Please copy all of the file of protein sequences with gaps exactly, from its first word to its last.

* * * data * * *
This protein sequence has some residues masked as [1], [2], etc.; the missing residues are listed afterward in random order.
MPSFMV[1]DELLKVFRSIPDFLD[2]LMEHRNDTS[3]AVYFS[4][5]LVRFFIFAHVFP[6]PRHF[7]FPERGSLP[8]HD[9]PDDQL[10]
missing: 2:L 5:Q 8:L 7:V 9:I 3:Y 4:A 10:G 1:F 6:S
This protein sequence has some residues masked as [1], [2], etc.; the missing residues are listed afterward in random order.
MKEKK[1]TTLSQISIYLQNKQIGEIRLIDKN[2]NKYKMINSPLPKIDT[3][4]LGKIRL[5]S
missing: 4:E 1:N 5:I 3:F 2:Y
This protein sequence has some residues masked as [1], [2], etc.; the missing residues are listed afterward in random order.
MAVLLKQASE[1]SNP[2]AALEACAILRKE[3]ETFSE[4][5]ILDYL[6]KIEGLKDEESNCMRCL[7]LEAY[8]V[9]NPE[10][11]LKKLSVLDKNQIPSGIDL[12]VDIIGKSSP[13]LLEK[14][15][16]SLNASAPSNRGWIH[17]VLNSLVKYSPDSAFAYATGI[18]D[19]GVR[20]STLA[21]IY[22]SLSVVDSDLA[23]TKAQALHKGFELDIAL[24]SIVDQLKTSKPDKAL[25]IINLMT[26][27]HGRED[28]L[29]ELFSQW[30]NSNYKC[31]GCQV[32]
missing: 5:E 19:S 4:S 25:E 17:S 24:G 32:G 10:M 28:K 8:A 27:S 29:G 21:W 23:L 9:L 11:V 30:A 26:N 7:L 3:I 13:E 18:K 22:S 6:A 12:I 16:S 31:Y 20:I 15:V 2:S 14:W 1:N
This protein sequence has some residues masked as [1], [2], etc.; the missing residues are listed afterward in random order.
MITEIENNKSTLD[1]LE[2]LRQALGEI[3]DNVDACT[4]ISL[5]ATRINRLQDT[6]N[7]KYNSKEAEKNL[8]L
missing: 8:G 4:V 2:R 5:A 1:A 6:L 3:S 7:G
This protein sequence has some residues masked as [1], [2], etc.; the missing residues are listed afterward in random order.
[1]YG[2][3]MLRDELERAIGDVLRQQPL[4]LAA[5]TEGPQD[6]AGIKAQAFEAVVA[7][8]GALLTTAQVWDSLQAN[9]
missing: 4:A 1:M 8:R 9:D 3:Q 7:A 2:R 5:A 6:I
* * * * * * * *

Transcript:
This protein sequence has some residues masked as [1], [2], etc.; the missing residues are listed afterward in random order.
MPSFMV[1]DELLKVFRSIPDFLD[2]LMEHRNDTS[3]AVYFS[4][5]LVRFFIFAHVFP[6]PRHF[7]FPERGSLP[8]HD[9]PDDQL[10]
missing: 2:L 5:Q 8:L 7:V 9:I 3:Y 4:A 10:G 1:F 6:S
This protein sequence has some residues masked as [1], [2], etc.; the missing residues are listed afterward in random order.
MKEKK[1]TTLSQISIYLQNKQIGEIRLIDKN[2]NKYKMINSPLPKIDT[3][4]LGKIRL[5]S
missing: 4:E 1:N 5:I 3:F 2:Y
This protein sequence has some residues masked as [1], [2], etc.; the missing residues are listed afterward in random order.
MAVLLKQASE[1]SNP[2]AALEACAILRKE[3]ETFSE[4][5]ILDYL[6]KIEGLKDEESNCMRCL[7]LEAY[8]V[9]NPE[10][11]LKKLSVLDKNQIPSGIDL[12]VDIIGKSSP[13]LLEK[14][15][16]SLNASAPSNRGWIH[17]VLNSLVKYSPDSAFAYATGI[18]D[19]GVR[20]STLA[21]IY[22]SLSVVDSDLA[23]TKAQALHKGFELDIAL[24]SIVDQLKTSKPDKAL[25]IINLMT[26][27]HGRED[28]L[29]ELFSQW[30]NSNYKC[31]GCQV[32]
missing: 5:E 19:S 4:S 25:E 17:S 24:G 32:G 10:M 28:K 8:A 27:S 29:G 21:W 23:L 9:L 11:V 30:A 26:N 7:L 3:I 13:E 18:K 22:S 6:A 12:I 16:S 31:Y 20:I 15:V 2:S 14:W 1:N
This protein sequence has some residues masked as [1], [2], etc.; the missing residues are listed afterward in random order.
MITEIENNKSTLD[1]LE[2]LRQALGEI[3]DNVDACT[4]ISL[5]ATRINRLQDT[6]N[7]KYNSKEAEKNL[8]L
missing: 8:G 4:V 2:R 5:A 1:A 6:L 3:S 7:G
This protein sequence has some residues masked as [1], [2], etc.; the missing residues are listed afterward in random order.
[1]YG[2][3]MLRDELERAIGDVLRQQPL[4]LAA[5]TEGPQD[6]AGIKAQAFEAVVA[7][8]GALLTTAQVWDSLQAN[9]
missing: 4:A 1:M 8:R 9:D 3:Q 7:A 2:R 5:A 6:I